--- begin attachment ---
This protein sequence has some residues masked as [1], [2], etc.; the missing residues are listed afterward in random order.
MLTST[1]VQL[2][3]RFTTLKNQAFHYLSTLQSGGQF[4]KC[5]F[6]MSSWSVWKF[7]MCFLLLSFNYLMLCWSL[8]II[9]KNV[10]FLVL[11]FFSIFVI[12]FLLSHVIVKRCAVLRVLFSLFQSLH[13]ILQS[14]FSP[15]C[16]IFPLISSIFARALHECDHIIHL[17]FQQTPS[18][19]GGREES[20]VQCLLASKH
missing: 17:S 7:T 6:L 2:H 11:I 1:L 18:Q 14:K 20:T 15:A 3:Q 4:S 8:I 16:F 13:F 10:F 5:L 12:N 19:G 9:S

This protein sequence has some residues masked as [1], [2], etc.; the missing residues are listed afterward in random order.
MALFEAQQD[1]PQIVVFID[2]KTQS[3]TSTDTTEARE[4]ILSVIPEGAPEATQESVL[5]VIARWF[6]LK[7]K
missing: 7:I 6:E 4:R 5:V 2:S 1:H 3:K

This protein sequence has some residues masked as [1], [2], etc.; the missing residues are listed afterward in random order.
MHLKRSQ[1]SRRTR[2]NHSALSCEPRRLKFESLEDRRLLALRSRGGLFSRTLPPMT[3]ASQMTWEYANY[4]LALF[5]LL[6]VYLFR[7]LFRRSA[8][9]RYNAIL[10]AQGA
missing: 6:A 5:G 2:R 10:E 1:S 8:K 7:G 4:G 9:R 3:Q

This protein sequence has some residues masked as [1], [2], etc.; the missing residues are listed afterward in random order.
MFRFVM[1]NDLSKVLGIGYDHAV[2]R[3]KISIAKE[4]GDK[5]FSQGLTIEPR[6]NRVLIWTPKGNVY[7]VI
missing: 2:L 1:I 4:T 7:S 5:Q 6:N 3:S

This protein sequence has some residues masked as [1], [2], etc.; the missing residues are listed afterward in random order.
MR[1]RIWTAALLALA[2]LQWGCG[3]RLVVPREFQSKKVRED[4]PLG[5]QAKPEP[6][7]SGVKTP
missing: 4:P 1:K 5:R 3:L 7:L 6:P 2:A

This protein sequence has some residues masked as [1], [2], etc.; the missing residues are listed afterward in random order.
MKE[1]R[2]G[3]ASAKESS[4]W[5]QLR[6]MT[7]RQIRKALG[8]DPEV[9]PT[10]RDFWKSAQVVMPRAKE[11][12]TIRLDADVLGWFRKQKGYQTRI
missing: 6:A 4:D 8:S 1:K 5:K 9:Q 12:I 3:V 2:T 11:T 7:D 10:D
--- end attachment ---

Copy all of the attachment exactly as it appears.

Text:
This protein sequence has some residues masked as [1], [2], etc.; the missing residues are listed afterward in random order.
MLTST[1]VQL[2][3]RFTTLKNQAFHYLSTLQSGGQF[4]KC[5]F[6]MSSWSVWKF[7]MCFLLLSFNYLMLCWSL[8]II[9]KNV[10]FLVL[11]FFSIFVI[12]FLLSHVIVKRCAVLRVLFSLFQSLH[13]ILQS[14]FSP[15]C[16]IFPLISSIFARALHECDHIIHL[17]FQQTPS[18][19]GGREES[20]VQCLLASKH
missing: 17:S 7:T 6:L 2:H 11:I 1:L 18:Q 14:K 20:T 15:A 3:Q 4:S 8:I 16:F 13:F 10:F 5:L 12:N 19:G 9:S

This protein sequence has some residues masked as [1], [2], etc.; the missing residues are listed afterward in random order.
MALFEAQQD[1]PQIVVFID[2]KTQS[3]TSTDTTEARE[4]ILSVIPEGAPEATQESVL[5]VIARWF[6]LK[7]K
missing: 7:I 6:E 4:R 5:V 2:S 1:H 3:K

This protein sequence has some residues masked as [1], [2], etc.; the missing residues are listed afterward in random order.
MHLKRSQ[1]SRRTR[2]NHSALSCEPRRLKFESLEDRRLLALRSRGGLFSRTLPPMT[3]ASQMTWEYANY[4]LALF[5]LL[6]VYLFR[7]LFRRSA[8][9]RYNAIL[10]AQGA
missing: 6:A 5:G 2:R 10:E 1:S 8:K 7:G 4:G 9:R 3:Q

This protein sequence has some residues masked as [1], [2], etc.; the missing residues are listed afterward in random order.
MFRFVM[1]NDLSKVLGIGYDHAV[2]R[3]KISIAKE[4]GDK[5]FSQGLTIEPR[6]NRVLIWTPKGNVY[7]VI
missing: 2:L 1:I 4:T 7:S 5:Q 6:N 3:S

This protein sequence has some residues masked as [1], [2], etc.; the missing residues are listed afterward in random order.
MR[1]RIWTAALLALA[2]LQWGCG[3]RLVVPREFQSKKVRED[4]PLG[5]QAKPEP[6][7]SGVKTP
missing: 4:P 1:K 5:R 3:L 7:L 6:P 2:A

This protein sequence has some residues masked as [1], [2], etc.; the missing residues are listed afterward in random order.
MKE[1]R[2]G[3]ASAKESS[4]W[5]QLR[6]MT[7]RQIRKALG[8]DPEV[9]PT[10]RDFWKSAQVVMPRAKE[11][12]TIRLDADVLGWFRKQKGYQTRI
missing: 6:A 4:D 8:S 1:K 5:K 9:Q 12:I 3:V 2:T 11:T 7:D 10:D